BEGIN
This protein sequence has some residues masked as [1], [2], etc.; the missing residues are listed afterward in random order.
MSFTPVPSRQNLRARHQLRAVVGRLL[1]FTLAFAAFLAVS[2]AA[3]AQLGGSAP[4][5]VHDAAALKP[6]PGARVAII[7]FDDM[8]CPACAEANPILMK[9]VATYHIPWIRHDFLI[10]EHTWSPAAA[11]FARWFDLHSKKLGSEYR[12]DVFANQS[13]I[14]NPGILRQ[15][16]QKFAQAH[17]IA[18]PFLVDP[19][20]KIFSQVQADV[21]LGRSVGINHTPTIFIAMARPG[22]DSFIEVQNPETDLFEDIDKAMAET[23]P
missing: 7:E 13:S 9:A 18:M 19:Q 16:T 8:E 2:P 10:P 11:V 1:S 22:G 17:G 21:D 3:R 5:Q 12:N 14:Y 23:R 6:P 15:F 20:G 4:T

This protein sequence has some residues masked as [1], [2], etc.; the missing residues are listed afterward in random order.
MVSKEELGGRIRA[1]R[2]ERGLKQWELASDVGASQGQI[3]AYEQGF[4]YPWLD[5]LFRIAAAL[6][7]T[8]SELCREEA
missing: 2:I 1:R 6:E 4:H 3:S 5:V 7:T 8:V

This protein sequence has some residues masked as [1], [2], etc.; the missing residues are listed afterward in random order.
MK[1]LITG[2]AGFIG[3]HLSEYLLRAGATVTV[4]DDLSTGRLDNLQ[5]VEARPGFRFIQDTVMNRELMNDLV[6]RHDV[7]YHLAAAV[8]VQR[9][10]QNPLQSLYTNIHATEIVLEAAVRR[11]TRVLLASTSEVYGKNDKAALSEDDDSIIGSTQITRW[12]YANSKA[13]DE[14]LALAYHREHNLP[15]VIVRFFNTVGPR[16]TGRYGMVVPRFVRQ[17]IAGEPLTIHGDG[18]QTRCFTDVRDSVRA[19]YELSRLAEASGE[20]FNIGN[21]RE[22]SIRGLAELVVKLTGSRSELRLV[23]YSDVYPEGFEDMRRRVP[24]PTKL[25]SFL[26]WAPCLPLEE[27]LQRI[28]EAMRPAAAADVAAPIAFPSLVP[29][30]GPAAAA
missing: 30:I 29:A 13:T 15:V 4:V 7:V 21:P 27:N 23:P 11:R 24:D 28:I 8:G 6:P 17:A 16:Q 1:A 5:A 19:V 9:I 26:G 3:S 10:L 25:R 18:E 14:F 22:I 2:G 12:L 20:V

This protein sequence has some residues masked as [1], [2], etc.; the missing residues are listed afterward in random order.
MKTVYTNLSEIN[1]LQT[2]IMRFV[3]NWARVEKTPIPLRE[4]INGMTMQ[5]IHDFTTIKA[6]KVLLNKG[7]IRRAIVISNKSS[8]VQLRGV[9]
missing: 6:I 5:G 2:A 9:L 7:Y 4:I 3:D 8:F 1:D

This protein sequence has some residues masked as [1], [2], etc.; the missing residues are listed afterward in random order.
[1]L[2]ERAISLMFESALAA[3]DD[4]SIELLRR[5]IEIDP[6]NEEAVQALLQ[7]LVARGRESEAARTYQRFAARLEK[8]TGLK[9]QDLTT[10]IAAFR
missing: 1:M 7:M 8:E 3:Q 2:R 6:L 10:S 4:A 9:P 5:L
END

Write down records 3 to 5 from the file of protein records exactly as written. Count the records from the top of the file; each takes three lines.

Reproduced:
This protein sequence has some residues masked as [1], [2], etc.; the missing residues are listed afterward in random order.
MK[1]LITG[2]AGFIG[3]HLSEYLLRAGATVTV[4]DDLSTGRLDNLQ[5]VEARPGFRFIQDTVMNRELMNDLV[6]RHDV[7]YHLAAAV[8]VQR[9][10]QNPLQSLYTNIHATEIVLEAAVRR[11]TRVLLASTSEVYGKNDKAALSEDDDSIIGSTQITRW[12]YANSKA[13]DE[14]LALAYHREHNLP[15]VIVRFFNTVGPR[16]TGRYGMVVPRFVRQ[17]IAGEPLTIHGDG[18]QTRCFTDVRDSVRA[19]YELSRLAEASGE[20]FNIGN[21]RE[22]SIRGLAELVVKLTGSRSELRLV[23]YSDVYPEGFEDMRRRVP[24]PTKL[25]SFL[26]WAPCLPLEE[27]LQRI[28]EAMRPAAAADVAAPIAFPSLVP[29][30]GPAAAA
missing: 30:I 29:A 13:T 15:V 4:V 7:V 21:P 27:N 23:P 11:R 24:D 28:I 8:G 6:P 17:A 16:Q 1:A 5:A 19:V 9:I 26:G 3:S 10:L 25:R 18:E 14:F 22:I 2:G 12:L 20:V

This protein sequence has some residues masked as [1], [2], etc.; the missing residues are listed afterward in random order.
MKTVYTNLSEIN[1]LQT[2]IMRFV[3]NWARVEKTPIPLRE[4]INGMTMQ[5]IHDFTTIKA[6]KVLLNKG[7]IRRAIVISNKSS[8]VQLRGV[9]
missing: 6:I 5:G 2:A 9:L 7:Y 4:I 3:D 8:F 1:D

This protein sequence has some residues masked as [1], [2], etc.; the missing residues are listed afterward in random order.
[1]L[2]ERAISLMFESALAA[3]DD[4]SIELLRR[5]IEIDP[6]NEEAVQALLQ[7]LVARGRESEAARTYQRFAARLEK[8]TGLK[9]QDLTT[10]IAAFR
missing: 1:M 7:M 8:E 3:Q 2:R 6:L 10:S 4:A 9:P 5:L